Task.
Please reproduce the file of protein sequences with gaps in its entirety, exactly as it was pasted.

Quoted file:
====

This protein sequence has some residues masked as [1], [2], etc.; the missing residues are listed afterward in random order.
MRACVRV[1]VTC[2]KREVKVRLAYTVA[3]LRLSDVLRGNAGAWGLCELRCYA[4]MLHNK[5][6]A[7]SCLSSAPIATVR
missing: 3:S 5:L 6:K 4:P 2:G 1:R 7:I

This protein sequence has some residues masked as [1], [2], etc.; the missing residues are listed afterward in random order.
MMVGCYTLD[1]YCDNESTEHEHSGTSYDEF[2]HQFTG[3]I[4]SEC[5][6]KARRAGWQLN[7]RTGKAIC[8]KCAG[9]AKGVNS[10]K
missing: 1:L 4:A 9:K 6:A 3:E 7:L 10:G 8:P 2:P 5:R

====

This protein sequence has some residues masked as [1], [2], etc.; the missing residues are listed afterward in random order.
MRACVRV[1]VTC[2]KREVKVRLAYTVA[3]LRLSDVLRGNAGAWGLCELRCYA[4]MLHNK[5][6]A[7]SCLSSAPIATVR
missing: 3:S 5:L 6:K 4:P 2:G 1:R 7:I

This protein sequence has some residues masked as [1], [2], etc.; the missing residues are listed afterward in random order.
MMVGCYTLD[1]YCDNESTEHEHSGTSYDEF[2]HQFTG[3]I[4]SEC[5][6]KARRAGWQLN[7]RTGKAIC[8]KCAG[9]AKGVNS[10]K
missing: 1:L 4:A 9:K 6:A 3:E 7:L 10:G 8:P 2:P 5:R